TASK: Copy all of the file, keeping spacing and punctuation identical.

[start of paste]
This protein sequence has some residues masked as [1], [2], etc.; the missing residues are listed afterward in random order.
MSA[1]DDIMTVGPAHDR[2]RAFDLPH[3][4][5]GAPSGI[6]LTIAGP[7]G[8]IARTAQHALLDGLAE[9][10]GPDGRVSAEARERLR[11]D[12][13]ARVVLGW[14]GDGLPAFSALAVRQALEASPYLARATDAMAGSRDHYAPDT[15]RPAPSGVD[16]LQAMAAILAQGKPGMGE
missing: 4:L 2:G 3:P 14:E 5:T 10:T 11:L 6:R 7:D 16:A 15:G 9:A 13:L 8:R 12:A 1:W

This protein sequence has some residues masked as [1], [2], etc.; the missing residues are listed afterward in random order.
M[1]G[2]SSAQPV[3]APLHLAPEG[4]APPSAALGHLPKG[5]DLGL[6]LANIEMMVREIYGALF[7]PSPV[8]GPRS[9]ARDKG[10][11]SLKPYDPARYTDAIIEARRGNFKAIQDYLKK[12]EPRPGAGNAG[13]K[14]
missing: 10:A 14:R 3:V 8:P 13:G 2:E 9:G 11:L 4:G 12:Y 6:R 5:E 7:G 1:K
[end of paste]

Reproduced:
This protein sequence has some residues masked as [1], [2], etc.; the missing residues are listed afterward in random order.
MSA[1]DDIMTVGPAHDR[2]RAFDLPH[3][4][5]GAPSGI[6]LTIAGP[7]G[8]IARTAQHALLDGLAE[9][10]GPDGRVSAEARERLR[11]D[12][13]ARVVLGW[14]GDGLPAFSALAVRQALEASPYLARATDAMAGSRDHYAPDT[15]RPAPSGVD[16]LQAMAAILAQGKPGMGE
missing: 4:L 2:G 3:P 14:E 5:T 10:T 11:L 6:R 7:D 16:A 15:G 9:A 13:L 8:R 12:A 1:W

This protein sequence has some residues masked as [1], [2], etc.; the missing residues are listed afterward in random order.
M[1]G[2]SSAQPV[3]APLHLAPEG[4]APPSAALGHLPKG[5]DLGL[6]LANIEMMVREIYGALF[7]PSPV[8]GPRS[9]ARDKG[10][11]SLKPYDPARYTDAIIEARRGNFKAIQDYLKK[12]EPRPGAGNAG[13]K[14]
missing: 10:A 14:R 3:V 8:P 13:G 2:E 9:G 11:L 4:G 12:Y 6:R 5:E 7:G 1:K